The hot US housing market could soon turn into turbulence as an unprecedented number of Americans look to put their homes up for sale at a time when housing affordability is at an all-time low.
According to Google Analytics provided by luxury real estate platform RubyHome, searches for “sell my house” rose 147% in July 2022. That’s the highest level of people looking to sell their homes in US internet history, as rising mortgages, skyrocketing home prices, and a looming recession cools demand for houses.
In addition, the data also reveals that searches for “sell my house for cash” are also at an all-time high, suggesting trouble ahead for the US home market.
“These findings highlight the turbulent state of the housing market,” a RubyHome spokesperson said in an email to the International Business Times. “Especially since the pandemic began, we have seen house prices skyrocket, which has a negative effect, and eventually became unaffordable and more challenging to sell in the long run. This can then create a somewhat stuck situation for both buyers and sellers. “
If this trend continues, RubyHome believes a market correction is likely to happen soon, despite persistent inflation, making houses an attractive investment.
“Houses can be one of the most valuable assets to own and selling them can bring great returns, especially with the rate of property inflation rising rapidly,” the RubyHome spokesperson added. “However, sellers may be forced to lower the cost of making a sale with the disparity between the rising cost of living and ever-increasing income.”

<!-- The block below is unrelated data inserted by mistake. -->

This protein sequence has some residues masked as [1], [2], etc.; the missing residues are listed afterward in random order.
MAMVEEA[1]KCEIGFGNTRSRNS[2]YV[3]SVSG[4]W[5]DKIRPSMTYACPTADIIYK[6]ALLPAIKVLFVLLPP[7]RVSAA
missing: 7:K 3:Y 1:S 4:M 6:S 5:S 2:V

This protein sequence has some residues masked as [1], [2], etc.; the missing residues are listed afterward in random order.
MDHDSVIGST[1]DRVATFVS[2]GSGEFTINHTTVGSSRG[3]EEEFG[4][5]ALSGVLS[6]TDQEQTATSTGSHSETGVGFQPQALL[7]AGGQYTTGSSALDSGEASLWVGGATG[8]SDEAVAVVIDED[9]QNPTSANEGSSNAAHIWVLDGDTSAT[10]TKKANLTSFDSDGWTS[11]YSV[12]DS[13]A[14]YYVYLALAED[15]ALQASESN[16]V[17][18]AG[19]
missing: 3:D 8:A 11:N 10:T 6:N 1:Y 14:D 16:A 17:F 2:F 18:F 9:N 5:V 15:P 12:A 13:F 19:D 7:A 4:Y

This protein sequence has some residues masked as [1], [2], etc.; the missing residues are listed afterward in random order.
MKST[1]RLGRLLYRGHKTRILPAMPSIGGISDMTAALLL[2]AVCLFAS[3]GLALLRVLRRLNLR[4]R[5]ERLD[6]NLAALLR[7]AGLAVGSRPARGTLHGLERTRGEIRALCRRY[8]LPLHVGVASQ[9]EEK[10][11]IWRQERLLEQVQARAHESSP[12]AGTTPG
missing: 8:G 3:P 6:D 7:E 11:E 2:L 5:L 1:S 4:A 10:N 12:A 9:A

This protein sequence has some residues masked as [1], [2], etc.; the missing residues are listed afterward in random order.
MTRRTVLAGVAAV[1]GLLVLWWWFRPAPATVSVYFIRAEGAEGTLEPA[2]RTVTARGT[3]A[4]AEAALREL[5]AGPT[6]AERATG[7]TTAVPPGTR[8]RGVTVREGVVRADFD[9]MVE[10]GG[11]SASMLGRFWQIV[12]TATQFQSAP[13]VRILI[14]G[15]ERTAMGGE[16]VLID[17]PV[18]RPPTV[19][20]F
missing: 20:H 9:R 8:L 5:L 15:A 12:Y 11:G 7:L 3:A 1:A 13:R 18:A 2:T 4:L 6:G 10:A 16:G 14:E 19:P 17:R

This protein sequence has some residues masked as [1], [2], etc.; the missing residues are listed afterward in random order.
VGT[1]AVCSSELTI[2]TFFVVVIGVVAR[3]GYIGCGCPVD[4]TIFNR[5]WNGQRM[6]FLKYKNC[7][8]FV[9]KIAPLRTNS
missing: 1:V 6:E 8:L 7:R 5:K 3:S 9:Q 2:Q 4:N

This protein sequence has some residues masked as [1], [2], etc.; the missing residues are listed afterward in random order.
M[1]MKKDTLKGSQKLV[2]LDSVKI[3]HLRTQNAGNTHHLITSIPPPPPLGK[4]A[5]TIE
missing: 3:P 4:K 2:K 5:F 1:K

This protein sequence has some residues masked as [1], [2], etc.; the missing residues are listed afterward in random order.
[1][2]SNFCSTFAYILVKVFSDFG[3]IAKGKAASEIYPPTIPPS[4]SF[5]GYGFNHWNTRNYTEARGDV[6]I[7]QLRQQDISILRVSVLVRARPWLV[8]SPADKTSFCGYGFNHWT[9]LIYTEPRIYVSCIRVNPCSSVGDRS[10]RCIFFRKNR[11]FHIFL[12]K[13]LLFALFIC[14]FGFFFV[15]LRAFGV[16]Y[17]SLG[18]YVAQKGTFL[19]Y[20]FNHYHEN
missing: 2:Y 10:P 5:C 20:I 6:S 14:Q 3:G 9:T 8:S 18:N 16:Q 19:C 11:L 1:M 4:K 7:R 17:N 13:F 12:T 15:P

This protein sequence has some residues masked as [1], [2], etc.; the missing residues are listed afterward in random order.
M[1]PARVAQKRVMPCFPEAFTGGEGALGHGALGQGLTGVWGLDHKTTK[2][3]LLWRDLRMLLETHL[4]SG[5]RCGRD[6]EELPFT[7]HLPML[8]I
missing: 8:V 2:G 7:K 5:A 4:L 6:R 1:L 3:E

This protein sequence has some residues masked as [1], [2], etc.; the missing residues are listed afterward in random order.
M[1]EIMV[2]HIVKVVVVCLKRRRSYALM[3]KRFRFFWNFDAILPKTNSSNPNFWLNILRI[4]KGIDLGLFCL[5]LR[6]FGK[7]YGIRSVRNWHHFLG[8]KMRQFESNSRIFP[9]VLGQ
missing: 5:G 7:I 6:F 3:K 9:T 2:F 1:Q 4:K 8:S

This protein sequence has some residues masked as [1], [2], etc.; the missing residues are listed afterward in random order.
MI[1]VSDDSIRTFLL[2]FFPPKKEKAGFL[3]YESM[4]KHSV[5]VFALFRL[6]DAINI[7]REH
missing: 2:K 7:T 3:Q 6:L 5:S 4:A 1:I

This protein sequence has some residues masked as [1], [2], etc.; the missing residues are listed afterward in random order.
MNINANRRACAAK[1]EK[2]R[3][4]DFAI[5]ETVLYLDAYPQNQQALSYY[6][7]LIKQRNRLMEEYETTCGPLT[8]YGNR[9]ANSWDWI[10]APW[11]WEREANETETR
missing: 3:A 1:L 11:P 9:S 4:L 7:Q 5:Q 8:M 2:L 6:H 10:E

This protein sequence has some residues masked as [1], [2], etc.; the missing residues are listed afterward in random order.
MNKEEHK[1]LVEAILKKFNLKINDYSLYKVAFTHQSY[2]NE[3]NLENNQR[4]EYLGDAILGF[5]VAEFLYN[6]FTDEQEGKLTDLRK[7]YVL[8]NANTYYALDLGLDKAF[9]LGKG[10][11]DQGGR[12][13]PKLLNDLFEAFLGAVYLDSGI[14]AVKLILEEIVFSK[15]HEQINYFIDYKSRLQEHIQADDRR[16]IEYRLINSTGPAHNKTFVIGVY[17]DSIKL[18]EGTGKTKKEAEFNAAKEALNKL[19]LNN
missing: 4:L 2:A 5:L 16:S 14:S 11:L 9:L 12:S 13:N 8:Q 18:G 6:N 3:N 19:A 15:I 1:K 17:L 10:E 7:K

Marcus Larrea of Palm Paradise Real Estate in Fort Myers, Florida, provides further evidence that many Americans are eager to sell their homes.
“People Googled ‘sell my house’ in July at such high prices because market prices peaked around April or May,” he told IBT in an email. “People who are considering selling their homes are starting to realize that they may be missing out top and trying to prepare their homes to hit the market quickly.”
Like RubyHome, Palm Paradise Real Estate is seeing an increase in “sell my house” searches.
“My real estate team noticed a sharp increase in unique visits to our website, and visitors were spending more time on the site than in previous months,” adds Larrea. “Obviously, people are renewing their interest in selling their homes. That means more inventory will come on the market, which we’ve already seen. This will help slow the rising prices.”
But he believes that the sellers have already missed the market peak.
“My team is seeing price declines on listings because sellers set their asking price based on the height of the market, but the high mark happened between April and May. So as homes are on the market longer, sellers realize they have to lower their price. .”
But it is a positive development, according to Larrea. It can help the market to clear.
“Homeowners’ renewed interest in selling their homes will bring more inventory to the market,” he adds. “This is a good thing! I know it sounds counterintuitive for a real estate agent who makes money on commissions, but at the end of the day, an overpriced market drives buyers away. A stable market with reasonable prices is not only good for home buyers but also the real estate industry as a whole.”
Jack Pinard, COO of Summit RE Group, LLC, a New England residential real estate remodeling company, is not surprised by the increase in the number of people looking to sell their homes.
“This recent search analysis of ‘sell my house’ and ‘sell my house for cash’ frankly comes as no surprise to most real estate agents who constantly work in the home ownership space,” he told IBT in an email.
But he believes it’s part of a troubling trend, as some fear losing their home, credit rating and equity.
“As a result, thousands upon thousands of owners start where most people start these days – on a Google search,” he added. “These somewhat broad searches will likely give them far too many results to process. Many will refine their search to ‘sell my house fast Massachusetts’ and other more localized terms.”